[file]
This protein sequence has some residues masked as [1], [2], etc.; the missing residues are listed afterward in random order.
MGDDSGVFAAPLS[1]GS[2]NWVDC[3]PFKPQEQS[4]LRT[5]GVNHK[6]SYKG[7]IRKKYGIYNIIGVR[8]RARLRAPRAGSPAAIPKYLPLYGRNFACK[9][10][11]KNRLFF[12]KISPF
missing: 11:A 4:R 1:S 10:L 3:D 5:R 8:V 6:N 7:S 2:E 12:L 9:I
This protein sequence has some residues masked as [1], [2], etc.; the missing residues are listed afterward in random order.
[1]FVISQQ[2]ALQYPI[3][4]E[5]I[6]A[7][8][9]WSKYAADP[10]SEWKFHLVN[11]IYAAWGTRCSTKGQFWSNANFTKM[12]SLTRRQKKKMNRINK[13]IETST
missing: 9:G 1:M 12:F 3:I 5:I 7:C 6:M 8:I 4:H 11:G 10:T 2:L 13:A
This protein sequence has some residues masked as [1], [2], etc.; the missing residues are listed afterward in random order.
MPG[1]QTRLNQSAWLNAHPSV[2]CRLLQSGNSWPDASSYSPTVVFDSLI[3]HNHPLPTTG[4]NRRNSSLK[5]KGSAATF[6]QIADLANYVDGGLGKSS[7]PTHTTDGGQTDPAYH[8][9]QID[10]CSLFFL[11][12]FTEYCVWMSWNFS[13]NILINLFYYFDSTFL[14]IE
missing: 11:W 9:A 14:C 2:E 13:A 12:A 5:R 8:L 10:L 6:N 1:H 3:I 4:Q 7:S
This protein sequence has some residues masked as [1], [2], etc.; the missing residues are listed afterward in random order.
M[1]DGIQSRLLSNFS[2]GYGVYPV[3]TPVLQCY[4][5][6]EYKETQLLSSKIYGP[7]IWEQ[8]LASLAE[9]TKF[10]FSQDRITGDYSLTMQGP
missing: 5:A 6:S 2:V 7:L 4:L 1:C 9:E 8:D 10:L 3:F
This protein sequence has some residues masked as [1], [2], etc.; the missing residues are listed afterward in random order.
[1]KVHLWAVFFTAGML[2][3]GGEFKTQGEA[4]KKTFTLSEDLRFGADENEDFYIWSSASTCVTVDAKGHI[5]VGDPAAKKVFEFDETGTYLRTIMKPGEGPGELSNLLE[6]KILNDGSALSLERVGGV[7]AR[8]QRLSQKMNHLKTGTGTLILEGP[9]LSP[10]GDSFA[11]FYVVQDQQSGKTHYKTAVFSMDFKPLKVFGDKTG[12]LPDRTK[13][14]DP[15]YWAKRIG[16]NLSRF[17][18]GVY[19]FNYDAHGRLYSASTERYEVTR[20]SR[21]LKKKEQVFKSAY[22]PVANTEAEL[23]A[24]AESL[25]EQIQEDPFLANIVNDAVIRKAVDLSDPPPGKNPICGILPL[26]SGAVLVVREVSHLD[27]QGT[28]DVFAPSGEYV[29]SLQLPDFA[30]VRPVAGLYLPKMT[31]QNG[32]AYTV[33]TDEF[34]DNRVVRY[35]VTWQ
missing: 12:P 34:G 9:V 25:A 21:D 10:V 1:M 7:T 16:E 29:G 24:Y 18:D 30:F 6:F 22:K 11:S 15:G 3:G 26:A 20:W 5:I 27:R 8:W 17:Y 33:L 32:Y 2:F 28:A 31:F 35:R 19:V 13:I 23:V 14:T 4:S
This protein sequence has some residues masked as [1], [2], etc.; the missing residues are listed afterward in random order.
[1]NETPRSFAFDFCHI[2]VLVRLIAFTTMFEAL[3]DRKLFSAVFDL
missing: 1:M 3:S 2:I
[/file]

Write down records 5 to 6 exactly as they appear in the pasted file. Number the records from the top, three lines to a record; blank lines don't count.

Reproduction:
This protein sequence has some residues masked as [1], [2], etc.; the missing residues are listed afterward in random order.
[1]KVHLWAVFFTAGML[2][3]GGEFKTQGEA[4]KKTFTLSEDLRFGADENEDFYIWSSASTCVTVDAKGHI[5]VGDPAAKKVFEFDETGTYLRTIMKPGEGPGELSNLLE[6]KILNDGSALSLERVGGV[7]AR[8]QRLSQKMNHLKTGTGTLILEGP[9]LSP[10]GDSFA[11]FYVVQDQQSGKTHYKTAVFSMDFKPLKVFGDKTG[12]LPDRTK[13][14]DP[15]YWAKRIG[16]NLSRF[17][18]GVY[19]FNYDAHGRLYSASTERYEVTR[20]SR[21]LKKKEQVFKSAY[22]PVANTEAEL[23]A[24]AESL[25]EQIQEDPFLANIVNDAVIRKAVDLSDPPPGKNPICGILPL[26]SGAVLVVREVSHLD[27]QGT[28]DVFAPSGEYV[29]SLQLPDFA[30]VRPVAGLYLPKMT[31]QNG[32]AYTV[33]TDEF[34]DNRVVRY[35]VTWQ
missing: 12:P 34:G 9:V 25:A 21:D 10:V 1:M 7:T 16:E 29:G 24:Y 18:D 30:F 6:F 22:K 11:S 15:G 3:G 26:A 20:W 5:I 27:R 8:W 17:Y 33:L 32:Y 2:F 28:A 31:F 35:R 19:V 13:I 23:V 14:T 4:S
This protein sequence has some residues masked as [1], [2], etc.; the missing residues are listed afterward in random order.
[1]NETPRSFAFDFCHI[2]VLVRLIAFTTMFEAL[3]DRKLFSAVFDL
missing: 1:M 3:S 2:I